What a great model. I first bumped into these people when I absolutely had to have the first edition of a long-out-of-print book on axe-murderer Lizzy Borden (dont ask). When it came up on my Google search, I assumed it was some obscure small bookstore. AbeBooks successfully perpetuated that myth with its personal touch in customer service and impressive ability to email me in well-crafted, personal notes about other titles I might be interested in. I was surprised to learn, after seeing the name on Internet Retailers list, that it is a huge international company. This site offers great tools like the LibraryThing for avid book readers and other programs for enthusiasts to gather with other like-minded souls.
At one time in my life, in LA, I saw at least 49 movies a year in a theater. Now, with two young boys under five, I see maybe four? Netflix has dug its claws into me and kept me because of its ability to make the seemingly isolated act of going online and renting movie a social event. The ability to successfully pull off the if you liked that, then youll like this is the envy of the industry and creates a customer/retailer bond that grows with each purchase. The fact that they have a cool one million dollars on the table to someone (you?) who can come up with an even better tool to do that says a lot.
Dell has mastered two things that are relevant to the MI retail business: the company understands the Web is the best tool to provide customers with an infinite combination of products and services; and, two, said consumers love choices. Visit the site and let it walk you through putting together a computer and notice that at every step there are more suggestions and options that are really well-designed motivators for more features and add-ons. You come away with an extremely positive and downright fun shopping experience, and Dell most likely comes away with a thicker bottom line. Think how fun it would be for someone to put their own specs on a guitar, with different amp and pedal options
This niche site for animal lovers allows you to click onto the picture of the squeaky toy to hear how it sounds. Why cant we do that for our instruments? Something else to notice about this site is that on almost every product display page there are several articles about whatever the topic is just another click away. If youre on the dog toy page, there are three articles: Choose the Right Dog Toys, Great Home Alone Dog Toys, Dog Toys for Outdoor Activities. Its clean, easy to get to, and successfully positions itself as the expert in the field. Of course all those articles lead to higher search engine rankings, too.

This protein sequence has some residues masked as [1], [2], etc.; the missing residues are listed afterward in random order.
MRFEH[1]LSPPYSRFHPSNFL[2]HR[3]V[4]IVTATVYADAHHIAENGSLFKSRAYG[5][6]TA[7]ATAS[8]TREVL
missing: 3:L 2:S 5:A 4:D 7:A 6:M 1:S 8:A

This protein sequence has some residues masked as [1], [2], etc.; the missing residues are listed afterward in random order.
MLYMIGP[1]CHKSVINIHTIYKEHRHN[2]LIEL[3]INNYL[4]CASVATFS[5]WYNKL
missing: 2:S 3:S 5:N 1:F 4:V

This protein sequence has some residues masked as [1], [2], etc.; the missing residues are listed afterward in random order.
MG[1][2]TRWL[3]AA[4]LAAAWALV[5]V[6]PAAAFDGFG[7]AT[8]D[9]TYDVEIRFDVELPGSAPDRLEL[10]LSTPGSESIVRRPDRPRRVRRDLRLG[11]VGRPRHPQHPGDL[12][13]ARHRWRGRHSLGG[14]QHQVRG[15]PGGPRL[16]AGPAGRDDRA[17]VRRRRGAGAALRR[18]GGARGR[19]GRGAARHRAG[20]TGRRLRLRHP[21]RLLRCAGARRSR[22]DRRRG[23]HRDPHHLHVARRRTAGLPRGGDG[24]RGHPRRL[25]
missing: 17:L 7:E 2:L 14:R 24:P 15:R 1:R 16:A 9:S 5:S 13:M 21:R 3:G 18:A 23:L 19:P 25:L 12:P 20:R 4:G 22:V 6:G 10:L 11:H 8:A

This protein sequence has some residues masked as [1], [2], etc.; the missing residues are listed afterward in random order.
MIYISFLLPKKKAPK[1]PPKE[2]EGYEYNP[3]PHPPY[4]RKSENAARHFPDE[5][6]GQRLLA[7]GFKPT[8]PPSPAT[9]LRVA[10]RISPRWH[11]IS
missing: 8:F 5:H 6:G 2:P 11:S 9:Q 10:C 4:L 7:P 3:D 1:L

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On sites that are especially successful and inspiring, I sign up for their e-mail and monitor their approach. There is a lot to be learned from these success stories, and spending time on them can provide you with fresh eyes when looking at your own site. Because its not good enough that you have the best Web site in town for music instrument stores. Those surfing the net are comparing yours to these sites in terms of looks, convenience, and friendliness.
One final observation: Out of 50 of the top 50 sites, do you know how many have music playing on them when they open? Zero. Its longstanding pet peeve of mine that while it seems natural as breathing to have some snazzy music when people come to your music retail site, its annoying and amateurish for any visitor who visits more than once and visiting more than once is certainly the point.